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added appeared arrived asked Athens Beckwith better boat boatswain boys brig cabin called captain Captain Wainwright charge Constantinople continued course crew deck directed don't duty elected empire entered followed Forrest forward four give Greece Greek Greenwood half hands head hear hill hundred Italy keep land laughed lieutenant looked Lowington matter mean miles Morley morning mosque never night obey obtained officers party passed Perhaps Persian port position present principal professors ready replied reported returned sail Scott seamen seen sent Sherman ship shore side soon stand station steamer streets sultan suppose suspended taken talk thing third thousand Tompion took travellers Tritonia Turkish Turks turned vessel vice-principal Wainwright walked watch whole wind Young America
Page 160 - We have on our hands a sick man, a very sick man. It ' would be a great misfortune, I tell you frankly, if, one of these days, he should happen to die before the necessary arrangements were all made. But this is not the time to speak to yon of that.
Page 154 - The curve which it describes might be compared to the horn of a stag, or, as it should seem, with more propriety, to that of an ox. The epithet of golden was expressive of the riches which every wind wafted from the most distant countries into the secure and capacious port of Constantinople.
Page 262 - God! come to prayer! come to prayer! come to the temple of salvation. Great God! great God! there is no God except God...
Page 336 - the finest edifice on the finest site in the world, hallowed by the noblest recollections that can stimulate the human heart.
Page 1 - CROSS and crescent ; or, young America in Turkey and Greece. A story of travel and adventure.
Page 245 - A master of a vessel may so conduct himself as to justify the officers and crew in placing restraints upon him, to prevent his committing acts which might endanger the lives of all the persons on board...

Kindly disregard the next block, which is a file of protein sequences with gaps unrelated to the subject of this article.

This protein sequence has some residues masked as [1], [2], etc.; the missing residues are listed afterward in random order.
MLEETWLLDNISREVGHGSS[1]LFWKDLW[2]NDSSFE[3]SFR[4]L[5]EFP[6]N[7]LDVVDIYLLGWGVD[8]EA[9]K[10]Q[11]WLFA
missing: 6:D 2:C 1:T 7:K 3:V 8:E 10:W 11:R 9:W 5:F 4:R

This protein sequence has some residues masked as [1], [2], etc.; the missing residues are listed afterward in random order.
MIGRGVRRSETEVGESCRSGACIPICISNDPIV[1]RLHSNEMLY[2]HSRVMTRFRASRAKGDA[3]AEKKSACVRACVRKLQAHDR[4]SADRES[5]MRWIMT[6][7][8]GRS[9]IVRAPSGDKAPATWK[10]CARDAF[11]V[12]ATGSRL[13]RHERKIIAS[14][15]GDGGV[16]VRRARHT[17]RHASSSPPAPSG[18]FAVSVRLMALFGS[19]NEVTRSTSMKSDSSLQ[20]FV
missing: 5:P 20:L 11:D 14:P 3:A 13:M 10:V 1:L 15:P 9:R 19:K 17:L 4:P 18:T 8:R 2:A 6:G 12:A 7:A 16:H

Page 327 - Constantinople, many had risen to eminent positions as interpreters, "physicians, and even as Hospodars, with the title of Prince, in the Moldavian and Wallachian provinces.
Page 258 - Byzantium on the point of land between the Golden Horn and the Sea of Marmara.
Page 164 - A wooden spoon, a saltcellar, a vest embroidered in colored thread, a linen turban, a few yoke of oxen for the plough, some flocks of sheep, and a few Arabian coursers, were his entire wealth. His horses passed to his son, his flocks of sheep in Mesopotamia were transported to Broussa, where the breed has been perpetuated in the property of the sultans, and where they feed still upon the grassy sides of Mount Olympus.
Page 328 - Turk, have almost entirely disappeared from the land, and the modern Greek seems to have most of the characteristics of his ancestors of two thousand years ago. The Greek still has dark hair, brown complexion, and sparkling eyes ; is still lively, quick to understand, adroit, eloquent, curious, and eager for novelty.